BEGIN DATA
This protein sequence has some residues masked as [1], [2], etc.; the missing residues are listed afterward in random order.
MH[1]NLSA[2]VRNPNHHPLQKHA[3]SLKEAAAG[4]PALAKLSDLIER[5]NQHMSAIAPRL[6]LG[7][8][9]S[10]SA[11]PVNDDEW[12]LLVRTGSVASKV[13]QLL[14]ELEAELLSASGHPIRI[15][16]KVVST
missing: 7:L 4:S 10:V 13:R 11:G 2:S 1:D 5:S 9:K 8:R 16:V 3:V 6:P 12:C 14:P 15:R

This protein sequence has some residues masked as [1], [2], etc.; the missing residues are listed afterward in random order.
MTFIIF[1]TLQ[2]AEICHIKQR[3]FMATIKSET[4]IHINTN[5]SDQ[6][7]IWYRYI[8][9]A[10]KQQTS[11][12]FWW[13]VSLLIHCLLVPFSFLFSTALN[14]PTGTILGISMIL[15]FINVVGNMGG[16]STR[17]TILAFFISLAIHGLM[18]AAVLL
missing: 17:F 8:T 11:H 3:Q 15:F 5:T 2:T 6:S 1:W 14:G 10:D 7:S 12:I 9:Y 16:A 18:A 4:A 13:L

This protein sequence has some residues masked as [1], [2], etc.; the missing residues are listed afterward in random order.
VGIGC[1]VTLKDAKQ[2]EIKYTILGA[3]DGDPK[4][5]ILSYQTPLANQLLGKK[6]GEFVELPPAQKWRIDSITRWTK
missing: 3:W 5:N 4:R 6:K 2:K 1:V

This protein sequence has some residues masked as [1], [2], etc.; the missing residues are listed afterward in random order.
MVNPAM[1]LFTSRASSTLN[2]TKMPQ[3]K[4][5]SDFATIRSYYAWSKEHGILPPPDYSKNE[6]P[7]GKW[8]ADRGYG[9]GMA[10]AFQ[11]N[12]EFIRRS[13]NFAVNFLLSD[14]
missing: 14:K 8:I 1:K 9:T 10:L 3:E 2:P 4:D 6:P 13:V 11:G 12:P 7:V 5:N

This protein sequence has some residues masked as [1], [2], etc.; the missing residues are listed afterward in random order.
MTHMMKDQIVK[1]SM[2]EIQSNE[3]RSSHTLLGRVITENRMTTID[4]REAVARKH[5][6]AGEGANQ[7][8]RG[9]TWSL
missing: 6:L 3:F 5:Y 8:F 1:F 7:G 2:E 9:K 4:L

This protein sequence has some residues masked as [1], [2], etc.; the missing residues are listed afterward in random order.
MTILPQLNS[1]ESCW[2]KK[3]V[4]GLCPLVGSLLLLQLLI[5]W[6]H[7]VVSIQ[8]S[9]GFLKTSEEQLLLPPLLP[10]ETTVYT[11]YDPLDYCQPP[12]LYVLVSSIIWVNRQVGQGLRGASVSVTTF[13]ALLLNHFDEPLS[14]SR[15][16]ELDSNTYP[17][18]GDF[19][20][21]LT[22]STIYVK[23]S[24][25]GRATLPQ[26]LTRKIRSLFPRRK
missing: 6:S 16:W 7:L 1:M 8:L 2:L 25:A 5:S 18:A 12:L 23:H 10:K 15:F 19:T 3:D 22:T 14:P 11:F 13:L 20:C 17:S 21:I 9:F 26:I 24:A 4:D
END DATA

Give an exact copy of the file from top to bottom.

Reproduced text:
This protein sequence has some residues masked as [1], [2], etc.; the missing residues are listed afterward in random order.
MH[1]NLSA[2]VRNPNHHPLQKHA[3]SLKEAAAG[4]PALAKLSDLIER[5]NQHMSAIAPRL[6]LG[7][8][9]S[10]SA[11]PVNDDEW[12]LLVRTGSVASKV[13]QLL[14]ELEAELLSASGHPIRI[15][16]KVVST
missing: 7:L 4:S 10:V 13:R 11:G 2:S 1:D 5:S 9:K 8:R 16:V 3:V 6:P 12:C 14:P 15:R

This protein sequence has some residues masked as [1], [2], etc.; the missing residues are listed afterward in random order.
MTFIIF[1]TLQ[2]AEICHIKQR[3]FMATIKSET[4]IHINTN[5]SDQ[6][7]IWYRYI[8][9]A[10]KQQTS[11][12]FWW[13]VSLLIHCLLVPFSFLFSTALN[14]PTGTILGISMIL[15]FINVVGNMGG[16]STR[17]TILAFFISLAIHGLM[18]AAVLL
missing: 17:F 8:T 11:H 3:Q 15:F 5:T 2:T 6:S 1:W 14:G 10:D 7:S 12:I 9:Y 16:A 18:A 4:A 13:L

This protein sequence has some residues masked as [1], [2], etc.; the missing residues are listed afterward in random order.
VGIGC[1]VTLKDAKQ[2]EIKYTILGA[3]DGDPK[4][5]ILSYQTPLANQLLGKK[6]GEFVELPPAQKWRIDSITRWTK
missing: 3:W 5:N 4:R 6:K 2:K 1:V

This protein sequence has some residues masked as [1], [2], etc.; the missing residues are listed afterward in random order.
MVNPAM[1]LFTSRASSTLN[2]TKMPQ[3]K[4][5]SDFATIRSYYAWSKEHGILPPPDYSKNE[6]P[7]GKW[8]ADRGYG[9]GMA[10]AFQ[11]N[12]EFIRRS[13]NFAVNFLLSD[14]
missing: 14:K 8:I 1:K 9:T 10:L 3:E 2:P 4:D 6:P 13:V 11:G 12:P 7:V 5:N

This protein sequence has some residues masked as [1], [2], etc.; the missing residues are listed afterward in random order.
MTHMMKDQIVK[1]SM[2]EIQSNE[3]RSSHTLLGRVITENRMTTID[4]REAVARKH[5][6]AGEGANQ[7][8]RG[9]TWSL
missing: 6:L 3:F 5:Y 8:F 1:F 7:G 2:E 9:K 4:L

This protein sequence has some residues masked as [1], [2], etc.; the missing residues are listed afterward in random order.
MTILPQLNS[1]ESCW[2]KK[3]V[4]GLCPLVGSLLLLQLLI[5]W[6]H[7]VVSIQ[8]S[9]GFLKTSEEQLLLPPLLP[10]ETTVYT[11]YDPLDYCQPP[12]LYVLVSSIIWVNRQVGQGLRGASVSVTTF[13]ALLLNHFDEPLS[14]SR[15][16]ELDSNTYP[17][18]GDF[19][20][21]LT[22]STIYVK[23]S[24][25]GRATLPQ[26]LTRKIRSLFPRRK
missing: 6:S 16:W 7:L 1:M 8:L 2:L 25:A 5:S 18:A 12:L 23:H 10:K 15:F 19:T 3:D 22:T 14:P 11:F 13:L 20:C 17:S 21:I 9:F 26:I 24:A 4:D